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Aussie shares slipped towards a second day of losses as traders resigned themselves to a protracted trade war between the world’s superpowers.

The ASX 200 fell 39 points or 0.6 per cent to 6453 this morning but remained on track to end higher for a second week as gains through to Wednesday outweighed a global downturn that began yesterday. 

A chill wind blew through equity and commodity markets overnight as traders abandoned lingering hopes that China and the U.S. will end their damaging trade war any time soon. Leading stock indices in Asia, Europe and the U.S. all declined more than 1 per cent. Crude oil suffered its biggest loss of the year. Iron ore turned lower. 

The result here this morning was falls across all sectors except the traditionally defensive gold and health sectors. Energy stocks plunged 3.3 per cent. Overnight, Texas crude futures sagged $3.51 or 5.7 per cent to $US57.91 a barrel as part of a general retreat from risk assets. Here, Beach Energy dropped 4.9 per cent, Santos 4 per cent and Woodside 3.6 per cent. 

The I.T. sector is full of growth stocks leveraged to the health of the global economy. This morning the sector shed 2 per cent as Altium lost 4.7 per cent, Afterpay 4.6 per cent and Technology One 3.3 per cent. 

The big banks have had a week to remember, thanks to the Coalition election victory and positive signals from the Reserve Bank and the financial regulator. However, they gave back some of their gains this morning, CBA and ANZ falling 0.3 per cent, NAB and Westpac 0.1 per cent.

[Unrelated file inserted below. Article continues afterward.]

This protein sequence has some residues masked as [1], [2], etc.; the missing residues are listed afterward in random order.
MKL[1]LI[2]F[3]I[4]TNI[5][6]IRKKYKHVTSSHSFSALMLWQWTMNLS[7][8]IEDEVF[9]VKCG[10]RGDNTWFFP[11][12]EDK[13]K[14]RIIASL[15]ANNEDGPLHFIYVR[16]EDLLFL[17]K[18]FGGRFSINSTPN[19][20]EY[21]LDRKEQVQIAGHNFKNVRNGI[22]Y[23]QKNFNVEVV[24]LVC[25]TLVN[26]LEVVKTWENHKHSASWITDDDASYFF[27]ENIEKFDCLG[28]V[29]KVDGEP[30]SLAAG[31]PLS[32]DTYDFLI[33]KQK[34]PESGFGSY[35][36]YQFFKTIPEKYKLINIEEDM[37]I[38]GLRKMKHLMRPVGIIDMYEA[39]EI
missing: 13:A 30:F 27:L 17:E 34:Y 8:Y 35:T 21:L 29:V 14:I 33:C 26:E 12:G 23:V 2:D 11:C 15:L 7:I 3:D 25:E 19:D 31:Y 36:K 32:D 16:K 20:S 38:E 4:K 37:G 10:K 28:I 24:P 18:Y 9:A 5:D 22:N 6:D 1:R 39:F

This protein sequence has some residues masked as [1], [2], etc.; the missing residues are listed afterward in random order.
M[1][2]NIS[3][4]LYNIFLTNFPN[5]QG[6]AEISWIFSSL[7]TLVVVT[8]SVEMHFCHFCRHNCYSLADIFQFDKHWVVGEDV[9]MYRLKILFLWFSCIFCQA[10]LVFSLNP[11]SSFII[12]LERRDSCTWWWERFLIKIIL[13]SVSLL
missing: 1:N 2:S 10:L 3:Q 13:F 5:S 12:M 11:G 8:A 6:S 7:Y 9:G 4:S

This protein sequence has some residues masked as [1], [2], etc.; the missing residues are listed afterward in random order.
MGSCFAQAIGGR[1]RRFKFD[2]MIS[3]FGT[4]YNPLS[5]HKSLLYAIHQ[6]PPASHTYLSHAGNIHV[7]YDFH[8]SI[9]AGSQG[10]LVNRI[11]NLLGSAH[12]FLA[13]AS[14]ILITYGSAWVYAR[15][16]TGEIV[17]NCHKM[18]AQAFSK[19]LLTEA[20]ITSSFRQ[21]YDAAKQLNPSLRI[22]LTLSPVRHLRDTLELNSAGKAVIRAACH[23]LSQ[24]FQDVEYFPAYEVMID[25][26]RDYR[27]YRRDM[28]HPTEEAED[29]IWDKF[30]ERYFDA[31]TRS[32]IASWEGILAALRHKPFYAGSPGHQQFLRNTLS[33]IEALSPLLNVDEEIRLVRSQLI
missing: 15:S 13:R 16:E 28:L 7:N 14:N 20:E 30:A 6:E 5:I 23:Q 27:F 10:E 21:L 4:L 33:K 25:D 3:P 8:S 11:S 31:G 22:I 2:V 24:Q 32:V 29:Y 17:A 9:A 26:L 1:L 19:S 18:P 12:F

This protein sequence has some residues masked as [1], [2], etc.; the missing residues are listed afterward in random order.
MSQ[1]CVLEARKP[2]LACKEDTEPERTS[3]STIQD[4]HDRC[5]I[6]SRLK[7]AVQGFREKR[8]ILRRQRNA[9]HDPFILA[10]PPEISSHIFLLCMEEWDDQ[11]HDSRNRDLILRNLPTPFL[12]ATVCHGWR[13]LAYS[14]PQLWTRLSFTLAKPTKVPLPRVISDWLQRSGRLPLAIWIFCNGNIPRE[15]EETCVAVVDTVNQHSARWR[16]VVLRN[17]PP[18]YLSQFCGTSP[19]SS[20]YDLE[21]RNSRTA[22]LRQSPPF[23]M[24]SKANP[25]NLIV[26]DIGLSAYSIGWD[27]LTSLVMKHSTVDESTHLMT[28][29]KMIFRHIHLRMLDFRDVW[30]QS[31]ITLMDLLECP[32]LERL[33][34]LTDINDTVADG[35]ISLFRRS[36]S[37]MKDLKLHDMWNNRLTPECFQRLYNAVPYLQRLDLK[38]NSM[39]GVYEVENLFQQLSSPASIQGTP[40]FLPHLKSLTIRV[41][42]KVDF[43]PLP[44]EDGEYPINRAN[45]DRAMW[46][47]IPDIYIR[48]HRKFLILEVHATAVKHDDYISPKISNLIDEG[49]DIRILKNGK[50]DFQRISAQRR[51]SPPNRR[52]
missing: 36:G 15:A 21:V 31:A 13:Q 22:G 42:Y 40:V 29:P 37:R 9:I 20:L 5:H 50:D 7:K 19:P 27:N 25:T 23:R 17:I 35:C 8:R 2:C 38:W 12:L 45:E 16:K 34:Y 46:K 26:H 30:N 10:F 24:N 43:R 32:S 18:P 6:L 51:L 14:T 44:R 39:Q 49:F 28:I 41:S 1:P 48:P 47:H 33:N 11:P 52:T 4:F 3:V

Graphite miner Syrah Resources bucked the trend with a rise of 3.9 per cent after Chairman Nava Young assured shareholders its African mine has overcome early production hiccups. Estia Health skidded 5.2per cent after cutting ifs full-year earnings forecast. The company cited lower occupancy rates following bad publicity from the royal commission into aged care. 

At the small end of the market, investors were enthused by a progress report from gas junior Leigh Creek. Shares jumped six cents or 27 per cent to 28 cents after the company said its flagship gas project in South Australia had attracted considerable interest from potential customers. 

Asian markets were mixed. China’s Shanghai Composite dipped 0.1 per cent, Hong Kong’s Hang Seng edged up 0.2 per cent, and Japan’s Nikkei eased 0.7 per cent. S&P 500 futures rebounded, recently ahead eight points or 0.3 per cent.

Turning to commodity markets, gold attracted some haven buying overnight, but lost momentum this morning. U.S. gold futures were lately down $2.50 or 0.2 per cent to $US1,282.90 an ounce. 

On currency markets, the dollar was buying 68.8 US cents.

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